June 3, 2023
Ithaca, NY | 65°F


Q&A: New student program leader talks orientation and diversity

Mame Ndiaye assumed the role of assistant director in the Office of New Student and Transition Programs at Ithaca College at the start of Fall 2022.

Ndiaye is currently in the process of completing her second master’s in public administration from Cornell University. Ndiaye has previously worked as residence director at SUNY Cortland and most recently in other roles at Ithaca College, where she oversaw six residence halls and served as a Title IX hearing officer.

Additionally, Ndiaye served as a graduate assistant for the Hubert Humphrey Fellowship Program at Cornell University and founded her own company, Professional and Advanced Youth Development, in 2020. Ndiaye is an advocate for diversity and is experienced in diversity recruitment.

Contributing writer Himadri Seth spoke with Ndiaye about her plans for the upcoming Fall 2023 orientation and what she hopes to see in terms of diversity recruitment for the college.

This interview has been edited for length and clarity.

Himadri Seth: What are some of your plans for Fall 2023 orientation?

Mame Ndiaye: I’m excited for it! We had great feedback last fall and got amazing engagement at our evening socials. Some of the plans are going to be similar — we are doing some academic sessions where new students can mingle with other students at their school, followed by evening socials. Additionally, we want to ensure that students not only understand the resources that are available to them, but can also connect a person — someone they can relate with — to that office.

HS: What is something that will make Ithaca College’s fall orientation unique?

MN: I’m feeling very optimistic about the upcoming orientation. I started last year in June, and I came into an amazing team. … Unfortunately, when I was an undergrad, I didn’t go to my orientation. And I regretted it because three months into orientation, I was like, ‘Where’s the health office?’ So, I’m optimistic about orientation because we are trying to make it fun so that students actually enjoy attending and aren’t just bombarded with a boatload of information. On top of that, I am optimistic about the team that I have, from our administrative assistant to our student engagement assistants.

HS: How does your past work experience translate to this position?

MN: I started PAYD, a career services business, in 2020. I am a first-generation student from New York City, and I come from a family of immigrants. One thing that I noticed as I was going through my academic career was that I didn’t have that person to go to ask questions that you may not necessarily want to ask someone, those questions that you are embarrassed to ask. So, I started a career coaching business, and we pretty much walk students through the application process. We do interview readiness seminars [and] we partner with international institutions. … Our motto is that we give people the rich resources they need to get paid. One of the tools that I’ve been able to gather through founding this business and overseeing it is that when someone is going through a storm, and by that, I mean when someone is put into a new environment and is figuring things out, it is important to be emotionally intelligent and be the calm in that person’s storm. So, I think that relates to this position and orientation because I’ll get a new student or new professional who has so many questions about this new environment … [and] they are going on a new journey and just want a safe, comfortable, welcoming, open and honest person to talk to about that.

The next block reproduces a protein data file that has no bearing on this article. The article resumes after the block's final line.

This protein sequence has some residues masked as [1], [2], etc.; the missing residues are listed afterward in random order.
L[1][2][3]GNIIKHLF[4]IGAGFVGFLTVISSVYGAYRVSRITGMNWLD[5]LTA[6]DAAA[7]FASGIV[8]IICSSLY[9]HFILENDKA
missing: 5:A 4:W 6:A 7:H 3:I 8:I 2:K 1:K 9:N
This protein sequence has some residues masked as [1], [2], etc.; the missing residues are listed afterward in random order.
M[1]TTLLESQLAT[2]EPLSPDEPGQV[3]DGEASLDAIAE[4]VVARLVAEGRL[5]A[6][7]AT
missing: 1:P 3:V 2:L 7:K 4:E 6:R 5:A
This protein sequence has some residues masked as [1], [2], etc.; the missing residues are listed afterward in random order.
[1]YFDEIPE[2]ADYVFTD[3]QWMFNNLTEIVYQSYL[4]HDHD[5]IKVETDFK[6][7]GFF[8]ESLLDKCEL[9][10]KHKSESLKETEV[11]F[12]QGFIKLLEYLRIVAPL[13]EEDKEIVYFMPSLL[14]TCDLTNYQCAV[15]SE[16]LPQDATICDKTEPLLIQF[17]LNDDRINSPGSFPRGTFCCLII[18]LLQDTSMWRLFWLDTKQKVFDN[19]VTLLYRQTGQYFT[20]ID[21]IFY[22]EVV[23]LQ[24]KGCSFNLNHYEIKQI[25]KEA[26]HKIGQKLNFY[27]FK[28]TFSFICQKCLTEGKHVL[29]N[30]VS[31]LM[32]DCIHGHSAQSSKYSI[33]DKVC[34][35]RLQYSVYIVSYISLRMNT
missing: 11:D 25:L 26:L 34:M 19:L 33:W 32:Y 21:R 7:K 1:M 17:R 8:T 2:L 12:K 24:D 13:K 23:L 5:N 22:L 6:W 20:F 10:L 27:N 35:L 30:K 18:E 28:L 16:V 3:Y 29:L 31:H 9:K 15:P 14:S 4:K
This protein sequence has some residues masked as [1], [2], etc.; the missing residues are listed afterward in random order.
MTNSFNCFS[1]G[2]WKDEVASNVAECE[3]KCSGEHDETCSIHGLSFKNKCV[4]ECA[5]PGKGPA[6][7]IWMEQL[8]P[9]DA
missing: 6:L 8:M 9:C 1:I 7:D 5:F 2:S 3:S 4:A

HS: What are the most important things to be considered when it comes to diversity recruitment?

MN: I’m a woman of color and I have served on recruitment committees and search committees for multiple higher education institutions and other corporations. So, when an institution or an organization really wants to ensure that they hire diverse candidates, they want to ensure not just that they are marketing properly but that the hiring process is fair to diverse candidates. Additionally, once these candidates are here, we need to ensure that they have the resources to succeed. Personally, when it comes to diversity recruitment, there’s a disconnect where the candidate wants to be a part of this environment but also wants to feel comfortable and feel welcomed. Beyond diversity, equity and inclusion, that belonging piece is very important to me. I think it is very important for the candidate to feel a sense of belonging [and] feel comfortable in that environment and feel valued.

HS: What are some other things you look forward to doing in this role?

MN: I look forward to meeting families, supporters and just getting to know the students and their backgrounds. I had a family from Gambia who came to the admitted students event and I wasn’t there but they sent me an email because they saw my last name, and it’s a common last name in Senegal. Senegal and Gambia are two West African countries that are side by side. So, when she saw my last name, she told me how excited she was to see someone who could relate to her son’s culture and lived experiences and help him feel more comfortable in college. It’s getting to know our incoming students, not just this person as a student, but their lived experience, like, ‘Who are you? How can I help you?’